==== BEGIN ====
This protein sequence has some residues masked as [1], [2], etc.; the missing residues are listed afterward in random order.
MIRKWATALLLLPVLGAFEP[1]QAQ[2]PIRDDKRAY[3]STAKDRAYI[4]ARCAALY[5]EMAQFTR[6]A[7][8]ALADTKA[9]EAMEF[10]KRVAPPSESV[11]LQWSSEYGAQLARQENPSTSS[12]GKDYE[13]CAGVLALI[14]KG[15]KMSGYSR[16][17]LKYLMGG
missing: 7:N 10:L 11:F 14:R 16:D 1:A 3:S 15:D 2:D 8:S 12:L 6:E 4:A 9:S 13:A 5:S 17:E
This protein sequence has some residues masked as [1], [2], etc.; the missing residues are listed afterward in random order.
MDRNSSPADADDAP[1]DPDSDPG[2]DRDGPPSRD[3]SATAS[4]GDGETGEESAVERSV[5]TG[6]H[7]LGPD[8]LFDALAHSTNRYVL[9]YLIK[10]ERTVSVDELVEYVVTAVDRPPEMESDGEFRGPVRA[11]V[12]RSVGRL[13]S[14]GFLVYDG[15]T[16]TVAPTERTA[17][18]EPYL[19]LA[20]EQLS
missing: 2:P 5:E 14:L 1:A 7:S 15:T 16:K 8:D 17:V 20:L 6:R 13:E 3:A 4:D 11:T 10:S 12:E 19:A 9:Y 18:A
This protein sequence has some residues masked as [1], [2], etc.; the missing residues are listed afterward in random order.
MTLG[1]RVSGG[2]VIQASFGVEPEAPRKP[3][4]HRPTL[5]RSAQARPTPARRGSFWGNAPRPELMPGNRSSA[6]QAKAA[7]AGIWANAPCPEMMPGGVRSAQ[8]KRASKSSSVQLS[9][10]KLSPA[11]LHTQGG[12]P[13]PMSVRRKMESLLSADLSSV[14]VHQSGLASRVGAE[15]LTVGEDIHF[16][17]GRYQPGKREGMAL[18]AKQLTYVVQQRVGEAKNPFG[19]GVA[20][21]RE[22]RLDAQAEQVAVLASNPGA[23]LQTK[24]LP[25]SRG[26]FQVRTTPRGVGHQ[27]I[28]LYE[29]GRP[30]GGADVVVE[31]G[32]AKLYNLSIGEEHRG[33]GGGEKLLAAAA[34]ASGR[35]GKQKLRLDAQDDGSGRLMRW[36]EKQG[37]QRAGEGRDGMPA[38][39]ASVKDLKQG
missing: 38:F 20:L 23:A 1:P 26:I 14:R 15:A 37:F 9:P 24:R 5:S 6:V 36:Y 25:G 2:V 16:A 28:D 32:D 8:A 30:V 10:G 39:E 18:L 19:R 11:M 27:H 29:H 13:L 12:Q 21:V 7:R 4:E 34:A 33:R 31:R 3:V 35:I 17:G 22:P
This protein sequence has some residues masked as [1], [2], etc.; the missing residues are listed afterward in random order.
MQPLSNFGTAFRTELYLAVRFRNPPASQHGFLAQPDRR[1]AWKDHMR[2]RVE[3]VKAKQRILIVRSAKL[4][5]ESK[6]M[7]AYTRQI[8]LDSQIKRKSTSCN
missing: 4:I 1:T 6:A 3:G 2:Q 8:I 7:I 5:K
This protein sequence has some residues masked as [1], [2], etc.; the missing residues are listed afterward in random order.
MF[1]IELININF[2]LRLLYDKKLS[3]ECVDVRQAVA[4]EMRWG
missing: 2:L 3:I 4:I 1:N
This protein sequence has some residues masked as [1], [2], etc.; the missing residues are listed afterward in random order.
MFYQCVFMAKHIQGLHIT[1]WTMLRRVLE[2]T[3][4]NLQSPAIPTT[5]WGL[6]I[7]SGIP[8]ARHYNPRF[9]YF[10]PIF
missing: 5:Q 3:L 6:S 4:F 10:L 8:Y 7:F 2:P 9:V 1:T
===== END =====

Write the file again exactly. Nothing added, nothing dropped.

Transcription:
This protein sequence has some residues masked as [1], [2], etc.; the missing residues are listed afterward in random order.
MIRKWATALLLLPVLGAFEP[1]QAQ[2]PIRDDKRAY[3]STAKDRAYI[4]ARCAALY[5]EMAQFTR[6]A[7][8]ALADTKA[9]EAMEF[10]KRVAPPSESV[11]LQWSSEYGAQLARQENPSTSS[12]GKDYE[13]CAGVLALI[14]KG[15]KMSGYSR[16][17]LKYLMGG
missing: 7:N 10:L 11:F 14:R 16:D 1:A 3:S 15:D 2:D 8:S 12:L 6:E 4:A 9:S 13:A 5:S 17:E
This protein sequence has some residues masked as [1], [2], etc.; the missing residues are listed afterward in random order.
MDRNSSPADADDAP[1]DPDSDPG[2]DRDGPPSRD[3]SATAS[4]GDGETGEESAVERSV[5]TG[6]H[7]LGPD[8]LFDALAHSTNRYVL[9]YLIK[10]ERTVSVDELVEYVVTAVDRPPEMESDGEFRGPVRA[11]V[12]RSVGRL[13]S[14]GFLVYDG[15]T[16]TVAPTERTA[17][18]EPYL[19]LA[20]EQLS
missing: 2:P 5:E 14:L 1:A 7:S 15:T 16:K 8:D 17:V 20:L 6:R 13:E 3:A 4:D 11:T 10:S 12:E 19:A 9:Y 18:A
This protein sequence has some residues masked as [1], [2], etc.; the missing residues are listed afterward in random order.
MTLG[1]RVSGG[2]VIQASFGVEPEAPRKP[3][4]HRPTL[5]RSAQARPTPARRGSFWGNAPRPELMPGNRSSA[6]QAKAA[7]AGIWANAPCPEMMPGGVRSAQ[8]KRASKSSSVQLS[9][10]KLSPA[11]LHTQGG[12]P[13]PMSVRRKMESLLSADLSSV[14]VHQSGLASRVGAE[15]LTVGEDIHF[16][17]GRYQPGKREGMAL[18]AKQLTYVVQQRVGEAKNPFG[19]GVA[20][21]RE[22]RLDAQAEQVAVLASNPGA[23]LQTK[24]LP[25]SRG[26]FQVRTTPRGVGHQ[27]I[28]LYE[29]GRP[30]GGADVVVE[31]G[32]AKLYNLSIGEEHRG[33]GGGEKLLAAAA[34]ASGR[35]GKQKLRLDAQDDGSGRLMRW[36]EKQG[37]QRAGEGRDGMPA[38][39]ASVKDLKQG
missing: 38:F 20:L 23:A 1:P 26:I 14:R 15:A 37:F 9:P 24:R 5:S 6:V 36:Y 25:G 2:V 16:A 28:D 32:D 8:A 30:V 10:G 39:E 18:L 19:R 11:M 27:H 29:H 13:L 12:Q 21:V 7:R 4:E 34:A 33:R 31:R 3:V 35:I 17:G 22:P
This protein sequence has some residues masked as [1], [2], etc.; the missing residues are listed afterward in random order.
MQPLSNFGTAFRTELYLAVRFRNPPASQHGFLAQPDRR[1]AWKDHMR[2]RVE[3]VKAKQRILIVRSAKL[4][5]ESK[6]M[7]AYTRQI[8]LDSQIKRKSTSCN
missing: 4:I 1:T 6:A 3:G 2:Q 8:I 7:I 5:K
This protein sequence has some residues masked as [1], [2], etc.; the missing residues are listed afterward in random order.
MF[1]IELININF[2]LRLLYDKKLS[3]ECVDVRQAVA[4]EMRWG
missing: 2:L 3:I 4:I 1:N
This protein sequence has some residues masked as [1], [2], etc.; the missing residues are listed afterward in random order.
MFYQCVFMAKHIQGLHIT[1]WTMLRRVLE[2]T[3][4]NLQSPAIPTT[5]WGL[6]I[7]SGIP[8]ARHYNPRF[9]YF[10]PIF
missing: 5:Q 3:L 6:S 4:F 10:L 8:Y 7:F 2:P 9:V 1:T